If you are traveling overseas, especially for a Study Abroad program, your health insurance may not cover you at all but then again it may. You just don’t know until you ask. And in many cases your program may encourage or even require separate health insurance coverage while you are in a foreign country for an extended period of time. And keep in mind that even if your policy does cover you overseas, it may not provide the same benefits overseas as it does in the United States. It’s in your parent’s best interest to check the limitations of the policy carefully, and call the claims department of your insurance company to ask. Some policies will cover personal travel but some only if you stay overseas for a short period of time. Some policies cover only emergency medical care, while others will reimburse you or the medical provider for only a percentage of the total cost of treatment. A little homework will make a big difference if you do get sick or hurt!
If you find that your health insurance policy won’t cover you adequately overseas, you will want to ask your school about a short-term supplemental policy which is commonly available for Study Abroad programs. These policies normally offer either accident or sickness coverage and some cover the cost of medical evacuation back to the United States, which is something most basic health insurance policies won’t cover. However, since coverage and terms vary from policy to policy, make sure you understand what’s covered and what’s not before purchasing a supplemental medical policy.
Tip: When you’re traveling, make sure that you carry your insurance card and a claim form in case an emergency arises. In addition, carry with you a letter from your doctor explaining any medical condition and any prescription medication you are taking. If you take a prescription overseas, make sure you carry it in its original container to avoid trouble at customs. And remember that not all medications are available overseas so be sure to bring along an adequate supply!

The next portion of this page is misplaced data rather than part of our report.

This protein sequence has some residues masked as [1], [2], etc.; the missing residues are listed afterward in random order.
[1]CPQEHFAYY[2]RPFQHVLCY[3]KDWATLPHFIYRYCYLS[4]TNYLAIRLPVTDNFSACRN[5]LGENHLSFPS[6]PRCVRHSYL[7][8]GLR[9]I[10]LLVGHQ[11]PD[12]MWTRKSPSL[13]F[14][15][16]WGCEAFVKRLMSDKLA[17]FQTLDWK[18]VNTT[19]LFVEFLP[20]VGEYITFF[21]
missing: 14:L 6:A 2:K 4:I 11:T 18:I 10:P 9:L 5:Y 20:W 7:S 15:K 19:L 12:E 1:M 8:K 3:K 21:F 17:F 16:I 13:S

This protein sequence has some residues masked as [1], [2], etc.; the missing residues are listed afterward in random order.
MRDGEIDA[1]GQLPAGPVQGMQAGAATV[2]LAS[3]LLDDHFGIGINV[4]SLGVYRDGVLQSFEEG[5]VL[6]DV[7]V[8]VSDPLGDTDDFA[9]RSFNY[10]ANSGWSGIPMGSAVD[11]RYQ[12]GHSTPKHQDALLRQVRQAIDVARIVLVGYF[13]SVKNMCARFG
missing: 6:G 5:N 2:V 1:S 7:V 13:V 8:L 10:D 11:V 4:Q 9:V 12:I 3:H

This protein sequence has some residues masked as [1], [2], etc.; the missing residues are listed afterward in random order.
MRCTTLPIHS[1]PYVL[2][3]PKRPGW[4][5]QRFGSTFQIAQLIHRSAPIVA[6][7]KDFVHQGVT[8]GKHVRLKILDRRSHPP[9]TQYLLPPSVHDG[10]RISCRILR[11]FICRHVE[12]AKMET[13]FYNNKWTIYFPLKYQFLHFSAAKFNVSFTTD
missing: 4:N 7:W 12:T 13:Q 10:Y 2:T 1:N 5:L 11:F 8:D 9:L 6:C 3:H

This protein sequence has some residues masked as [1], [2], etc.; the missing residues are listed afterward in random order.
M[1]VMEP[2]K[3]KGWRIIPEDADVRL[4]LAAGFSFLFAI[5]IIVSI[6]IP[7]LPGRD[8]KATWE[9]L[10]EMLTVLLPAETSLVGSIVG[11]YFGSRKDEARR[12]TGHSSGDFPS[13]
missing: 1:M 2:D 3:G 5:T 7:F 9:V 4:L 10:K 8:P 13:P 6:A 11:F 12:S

Who To Contact If The Unexpected Happens While You’re Traveling
A U.S. consulate
If you arrive in a country where you feel unsafe traveling due to civil unrest, natural disaster, or political threat, you may want to register with the U.S. embassy or consulate and keep the consulate informed of your whereabouts. Embassies and consulates can give you advice and help you if you are in trouble. For instance, if you become sick, the nearest U.S. consulate or embassy can help you find a doctor or help you get money from the United States to pay for your care.
Consular officers can also contact your parents or friends and relatives in the United States in an emergency and give you travel safety information. However, they cannot provide certain services. For instance, they cannot cash checks or exchange money for you, and they cannot act as travel agents, lawyers, or interpreters. They can, however, help you find assistance with these matters. Even if you are not concerned, Google the location upon your arrival and keep it on hand. Go introduce yourself. It’s fun to see our Stars and Stripes flying in the center of Paris or Budapest, especially when you are feeling homesick! Who knows, you might get invited to the next Embassy party!
Tips To Ensure Your Safety While Traveling
Ensure the safety of your money
When traveling, your best bet is to carry a small amount of cash, along with ATM card and/or a credit card. Within the United States, you can find ATMs in most cities and small towns. ATMs are available in other parts of the world as well. You can withdraw cash only when you need it, and if you are in a foreign country, the cash you withdraw will be in the currency of the country you are visiting. In addition, the exchange rate you get at an ATM will often be better than at a hotel or airport exchange desk.
Make sure your parents have a copy of your REAL itinerary
Ok so we can’t help but bring up the movie TAKEN. Even if you don’t think that could ever happen to you since “you are smarter than that”, it may have a momentary lapse of judgment and find yourself in need of help so be honest about your plans. Make sure your parents and a trusted friend have a copy of your itinerary in case of an emergency and an idea of how you can be reached. Also, you might want to arrange to call or Facetime home once or twice a week to make sure that no emergency has arisen in your absence and to let someone back home know you’re OK. Your parents and siblings will miss you more than you know!
Make copies of your important documents
Before you go on your trip, copy all your important documents, including your driver’s license, student id card, your medical card, your credit cards, and your passport. Give a copy to your parents in case your wallet or identification is stolen. Keep with you a copy of your passport hidden in a safe spot and don’t forget to use our app, DivaDocs, to keep a copy of all of these documents in the cloud and accessible on your Iphone too. Go to www.divadocsapp.com to learn more!
Contact the U.S. Department of State – Safety First!